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Environmental manager

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Summary of occupation

​Environmental managers are responsible for establishing, implementing and monitoring environmental management systems within private, public and volunteer organisations within Western Australia. They coordinate the policies and processes required to achieve environmental objectives and targets, and report on the overall performance.

Environmental managers develop systems designed to minimise the impact of an organisation on the environment, including the regulation and management of electricity, water, general waste consumption, and pollution or carbon emissions from road or air travel. They must also communicate these standards to staff and promote them within the organisation.

ANZSCO description: Plans, organises, directs, controls and coordinates the development and implementation of an environmental management system within an organisation by identifying, solving and alleviating environmental issues, such as pollution and waste treatment, in compliance with environmental legislation and to ensure corporate sustainable development.
Alternative names: Environmental coordinator
Specialisations:
Job prospects: Average
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Knowledge, skills and attributes

​An environmental manager needs:

  • an interest in sustainability practices and environmental legislation
  • good analytical thinking and planning abilities
  • excellent written and oral communication skills
  • a methodical approach
  • strong organisational and project management skills
  • to enjoy working towards targets.
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Working conditions

​Environmental managers can work in a variety of different workplaces, but will usually spend some of their time based in an office, overseeing a team of people such as environmental consultants, and meeting with clients.

Depending on the organisation they work for, they may have to conduct site visits and may be required to undertake project-related travel.

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Salary details

​Environmental managers, classified under other specialist managers, can expect to earn between $1 500 and $1 999 per week ($78 000 and $103 999 per year), depending on the organisation they work for, and their level of experience.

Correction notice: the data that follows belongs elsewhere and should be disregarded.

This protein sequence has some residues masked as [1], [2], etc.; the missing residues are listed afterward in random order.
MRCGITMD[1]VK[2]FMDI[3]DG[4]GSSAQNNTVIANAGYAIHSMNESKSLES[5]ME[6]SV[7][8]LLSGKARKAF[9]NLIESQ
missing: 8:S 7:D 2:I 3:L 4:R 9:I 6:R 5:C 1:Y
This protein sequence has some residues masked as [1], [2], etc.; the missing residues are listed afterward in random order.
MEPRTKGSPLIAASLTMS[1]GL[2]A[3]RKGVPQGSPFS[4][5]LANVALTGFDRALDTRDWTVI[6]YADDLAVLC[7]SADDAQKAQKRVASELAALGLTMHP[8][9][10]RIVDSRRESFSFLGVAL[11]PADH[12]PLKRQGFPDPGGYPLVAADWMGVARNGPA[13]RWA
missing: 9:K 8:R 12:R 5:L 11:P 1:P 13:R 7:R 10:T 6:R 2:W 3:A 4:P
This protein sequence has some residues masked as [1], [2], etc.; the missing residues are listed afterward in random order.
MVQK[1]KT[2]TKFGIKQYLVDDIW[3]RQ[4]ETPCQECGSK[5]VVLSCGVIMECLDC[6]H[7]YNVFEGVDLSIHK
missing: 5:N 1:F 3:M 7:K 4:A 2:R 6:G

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Tools and technologies

​Environmental managers primarily use computers and specialist software including environmental data compiling and management software to write reports and distribute information within their company. They may also use equipment to obtain samples, to test for noise or vibrations, and measure and monitor land or water for contamination.

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Education and training/entrance requirements

​To become an environmental manager you usually need to complete a degree with a major in environmental science, natural resource management, conservation biology, marine science or a related field.

All universities in Western Australia offer relevant courses. Contact the universities you are interested in for more information.

Most environmental managers will generally have worked for a number of years in the industry before progressing to a manager role. You may also be required to complete further studies in management.

Related courses

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Apprenticeships and traineeships

As an apprentice or trainee, you enter into a formal training contract with an employer. You spend most of your time working and learning practical skills on the job and you spend some time undertaking structured training with a registered training provider of your choice. They will assess your skills and when you are competent in all areas, you will be awarded a nationally recognised qualification.

If you are still at school you can access an apprenticeship through your school. You generally start your school based apprenticeship by attending school three days a week, spending one day at a registered training organisation and one day at work. Talk to your school's VET Co-ordinator to start your training now through VET in Schools. If you get a full-time apprenticeship you can apply to leave school before reaching the school leaving age.

If you are no longer at school you can apply for an apprenticeship or traineeship and get paid while you learn and work.

Related apprenticeships

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Recognition of prior learning

If you think you already have some of the skills or competencies, obtained either through non-formal or informal learning, you may be able to gain credit through recognition of prior learning.

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